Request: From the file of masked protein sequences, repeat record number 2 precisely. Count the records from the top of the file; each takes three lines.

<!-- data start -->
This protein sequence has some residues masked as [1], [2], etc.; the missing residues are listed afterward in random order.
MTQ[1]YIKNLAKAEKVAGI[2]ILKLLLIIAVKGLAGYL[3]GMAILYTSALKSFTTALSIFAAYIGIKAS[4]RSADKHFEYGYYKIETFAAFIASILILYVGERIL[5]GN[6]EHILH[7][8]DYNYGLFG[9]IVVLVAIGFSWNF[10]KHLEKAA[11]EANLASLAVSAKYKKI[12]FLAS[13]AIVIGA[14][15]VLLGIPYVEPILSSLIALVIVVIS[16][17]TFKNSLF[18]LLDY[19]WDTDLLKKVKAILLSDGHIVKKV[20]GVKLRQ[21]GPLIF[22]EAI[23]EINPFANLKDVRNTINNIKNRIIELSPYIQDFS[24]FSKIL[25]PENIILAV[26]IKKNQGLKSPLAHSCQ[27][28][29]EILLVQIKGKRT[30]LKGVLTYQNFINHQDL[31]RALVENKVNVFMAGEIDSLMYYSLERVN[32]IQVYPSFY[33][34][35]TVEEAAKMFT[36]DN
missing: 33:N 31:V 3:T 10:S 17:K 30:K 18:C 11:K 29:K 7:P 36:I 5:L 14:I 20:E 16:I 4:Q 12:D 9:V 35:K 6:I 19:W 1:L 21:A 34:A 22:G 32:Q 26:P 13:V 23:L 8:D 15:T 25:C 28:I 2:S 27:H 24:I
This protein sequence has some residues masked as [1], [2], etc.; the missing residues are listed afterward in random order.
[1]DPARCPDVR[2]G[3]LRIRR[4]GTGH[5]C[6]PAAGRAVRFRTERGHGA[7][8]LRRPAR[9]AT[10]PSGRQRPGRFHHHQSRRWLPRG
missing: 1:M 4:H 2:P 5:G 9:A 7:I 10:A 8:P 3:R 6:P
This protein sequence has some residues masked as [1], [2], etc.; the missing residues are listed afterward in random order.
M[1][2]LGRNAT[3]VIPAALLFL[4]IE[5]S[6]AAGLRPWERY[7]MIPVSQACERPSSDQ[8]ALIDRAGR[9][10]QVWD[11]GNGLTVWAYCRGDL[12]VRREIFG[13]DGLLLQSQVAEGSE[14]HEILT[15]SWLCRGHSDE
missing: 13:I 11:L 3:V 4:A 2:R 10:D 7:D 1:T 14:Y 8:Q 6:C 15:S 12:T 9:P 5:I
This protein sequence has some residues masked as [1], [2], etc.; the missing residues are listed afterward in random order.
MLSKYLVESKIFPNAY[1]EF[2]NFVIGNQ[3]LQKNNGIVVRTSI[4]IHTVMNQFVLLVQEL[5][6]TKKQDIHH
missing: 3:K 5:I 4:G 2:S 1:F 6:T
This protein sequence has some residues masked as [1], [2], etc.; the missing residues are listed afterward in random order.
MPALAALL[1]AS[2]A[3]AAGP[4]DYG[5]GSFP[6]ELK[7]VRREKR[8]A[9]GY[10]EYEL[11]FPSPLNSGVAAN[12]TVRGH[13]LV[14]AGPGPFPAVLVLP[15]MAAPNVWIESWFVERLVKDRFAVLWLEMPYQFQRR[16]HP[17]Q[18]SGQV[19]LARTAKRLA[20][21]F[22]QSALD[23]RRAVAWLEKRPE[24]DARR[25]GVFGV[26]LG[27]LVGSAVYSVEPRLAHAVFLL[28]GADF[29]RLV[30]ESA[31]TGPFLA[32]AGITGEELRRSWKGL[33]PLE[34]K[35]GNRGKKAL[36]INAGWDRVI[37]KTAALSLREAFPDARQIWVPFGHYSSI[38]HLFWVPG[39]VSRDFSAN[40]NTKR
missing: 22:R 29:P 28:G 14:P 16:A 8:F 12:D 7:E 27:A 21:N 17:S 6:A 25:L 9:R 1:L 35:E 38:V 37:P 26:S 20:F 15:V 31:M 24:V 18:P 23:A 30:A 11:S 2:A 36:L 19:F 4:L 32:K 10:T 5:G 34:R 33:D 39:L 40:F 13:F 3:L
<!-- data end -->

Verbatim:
This protein sequence has some residues masked as [1], [2], etc.; the missing residues are listed afterward in random order.
[1]DPARCPDVR[2]G[3]LRIRR[4]GTGH[5]C[6]PAAGRAVRFRTERGHGA[7][8]LRRPAR[9]AT[10]PSGRQRPGRFHHHQSRRWLPRG
missing: 1:M 4:H 2:P 5:G 9:A 7:I 10:A 8:P 3:R 6:P